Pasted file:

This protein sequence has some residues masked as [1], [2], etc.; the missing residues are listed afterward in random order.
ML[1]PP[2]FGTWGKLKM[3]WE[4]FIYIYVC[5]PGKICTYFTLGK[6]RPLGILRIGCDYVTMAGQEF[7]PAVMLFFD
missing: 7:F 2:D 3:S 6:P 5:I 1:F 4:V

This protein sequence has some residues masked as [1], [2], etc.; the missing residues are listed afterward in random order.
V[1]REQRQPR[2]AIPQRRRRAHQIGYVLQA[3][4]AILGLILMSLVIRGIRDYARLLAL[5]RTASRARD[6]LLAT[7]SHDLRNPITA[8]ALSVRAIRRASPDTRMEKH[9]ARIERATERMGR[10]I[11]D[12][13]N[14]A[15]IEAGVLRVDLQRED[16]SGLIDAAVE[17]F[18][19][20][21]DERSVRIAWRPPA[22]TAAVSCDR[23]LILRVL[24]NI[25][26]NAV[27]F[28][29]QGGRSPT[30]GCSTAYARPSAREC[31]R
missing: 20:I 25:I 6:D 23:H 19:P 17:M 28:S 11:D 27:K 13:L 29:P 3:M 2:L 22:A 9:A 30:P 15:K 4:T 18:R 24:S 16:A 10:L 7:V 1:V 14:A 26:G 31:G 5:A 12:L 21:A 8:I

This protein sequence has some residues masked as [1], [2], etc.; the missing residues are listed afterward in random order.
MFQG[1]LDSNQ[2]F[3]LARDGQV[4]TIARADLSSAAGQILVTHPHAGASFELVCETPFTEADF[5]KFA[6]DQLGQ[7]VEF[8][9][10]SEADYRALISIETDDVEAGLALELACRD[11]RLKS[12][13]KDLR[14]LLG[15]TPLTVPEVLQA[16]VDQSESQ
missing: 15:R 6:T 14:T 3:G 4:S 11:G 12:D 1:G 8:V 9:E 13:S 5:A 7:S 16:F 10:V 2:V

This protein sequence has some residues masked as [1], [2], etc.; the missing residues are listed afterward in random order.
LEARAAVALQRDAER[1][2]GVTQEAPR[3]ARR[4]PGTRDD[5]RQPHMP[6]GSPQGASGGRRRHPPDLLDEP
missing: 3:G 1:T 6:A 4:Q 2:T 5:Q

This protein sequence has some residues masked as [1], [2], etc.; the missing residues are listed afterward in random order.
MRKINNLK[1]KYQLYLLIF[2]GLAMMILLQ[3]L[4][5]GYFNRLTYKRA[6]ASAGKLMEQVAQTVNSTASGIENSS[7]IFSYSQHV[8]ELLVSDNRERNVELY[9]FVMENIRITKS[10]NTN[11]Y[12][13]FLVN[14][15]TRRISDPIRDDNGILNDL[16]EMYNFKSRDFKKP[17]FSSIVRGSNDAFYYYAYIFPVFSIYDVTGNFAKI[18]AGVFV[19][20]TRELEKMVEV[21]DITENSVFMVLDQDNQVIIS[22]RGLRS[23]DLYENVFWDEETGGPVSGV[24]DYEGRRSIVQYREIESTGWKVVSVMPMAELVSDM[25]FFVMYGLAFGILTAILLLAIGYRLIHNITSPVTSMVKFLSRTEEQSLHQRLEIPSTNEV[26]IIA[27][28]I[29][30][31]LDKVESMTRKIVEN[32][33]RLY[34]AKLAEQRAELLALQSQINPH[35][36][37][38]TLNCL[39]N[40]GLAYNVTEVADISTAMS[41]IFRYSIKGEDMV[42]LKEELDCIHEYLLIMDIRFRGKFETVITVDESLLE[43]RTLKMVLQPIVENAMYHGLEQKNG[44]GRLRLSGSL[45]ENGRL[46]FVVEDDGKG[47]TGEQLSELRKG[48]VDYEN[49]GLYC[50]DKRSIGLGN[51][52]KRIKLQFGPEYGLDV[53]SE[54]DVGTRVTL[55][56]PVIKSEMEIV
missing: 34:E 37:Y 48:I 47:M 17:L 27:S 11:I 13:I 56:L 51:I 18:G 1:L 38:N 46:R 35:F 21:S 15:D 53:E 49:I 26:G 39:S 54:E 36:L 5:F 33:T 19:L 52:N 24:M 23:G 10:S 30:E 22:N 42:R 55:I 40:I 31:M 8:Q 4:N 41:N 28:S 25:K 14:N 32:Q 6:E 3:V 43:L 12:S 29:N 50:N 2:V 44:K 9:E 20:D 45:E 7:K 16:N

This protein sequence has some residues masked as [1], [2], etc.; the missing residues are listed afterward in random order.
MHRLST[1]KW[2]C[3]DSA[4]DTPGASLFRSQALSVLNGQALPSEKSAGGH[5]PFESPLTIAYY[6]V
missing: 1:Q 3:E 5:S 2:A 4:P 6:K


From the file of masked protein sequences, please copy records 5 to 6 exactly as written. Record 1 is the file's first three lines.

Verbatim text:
This protein sequence has some residues masked as [1], [2], etc.; the missing residues are listed afterward in random order.
MRKINNLK[1]KYQLYLLIF[2]GLAMMILLQ[3]L[4][5]GYFNRLTYKRA[6]ASAGKLMEQVAQTVNSTASGIENSS[7]IFSYSQHV[8]ELLVSDNRERNVELY[9]FVMENIRITKS[10]NTN[11]Y[12][13]FLVN[14][15]TRRISDPIRDDNGILNDL[16]EMYNFKSRDFKKP[17]FSSIVRGSNDAFYYYAYIFPVFSIYDVTGNFAKI[18]AGVFV[19][20]TRELEKMVEV[21]DITENSVFMVLDQDNQVIIS[22]RGLRS[23]DLYENVFWDEETGGPVSGV[24]DYEGRRSIVQYREIESTGWKVVSVMPMAELVSDM[25]FFVMYGLAFGILTAILLLAIGYRLIHNITSPVTSMVKFLSRTEEQSLHQRLEIPSTNEV[26]IIA[27][28]I[29][30][31]LDKVESMTRKIVEN[32][33]RLY[34]AKLAEQRAELLALQSQINPH[35][36][37][38]TLNCL[39]N[40]GLAYNVTEVADISTAMS[41]IFRYSIKGEDMV[42]LKEELDCIHEYLLIMDIRFRGKFETVITVDESLLE[43]RTLKMVLQPIVENAMYHGLEQKNG[44]GRLRLSGSL[45]ENGRL[46]FVVEDDGKG[47]TGEQLSELRKG[48]VDYEN[49]GLYC[50]DKRSIGLGN[51][52]KRIKLQFGPEYGLDV[53]SE[54]DVGTRVTL[55][56]PVIKSEMEIV
missing: 34:E 37:Y 48:I 47:M 17:L 27:S 11:I 13:I 56:L 51:I 18:G 1:L 38:N 46:R 35:F 21:S 15:D 53:E 49:I 26:G 39:S 54:E 36:L 5:F 33:T 19:L 52:N 24:M 23:G 10:S 30:E 22:N 42:R 55:I 40:I 31:M 8:Q 4:N 41:N 28:S 25:K 14:N 32:Q 6:E 3:V 43:L 12:S 29:N 50:N 2:V 44:K 9:E 20:D 45:E 7:K 16:N

This protein sequence has some residues masked as [1], [2], etc.; the missing residues are listed afterward in random order.
MHRLST[1]KW[2]C[3]DSA[4]DTPGASLFRSQALSVLNGQALPSEKSAGGH[5]PFESPLTIAYY[6]V
missing: 1:Q 3:E 5:S 2:A 4:P 6:K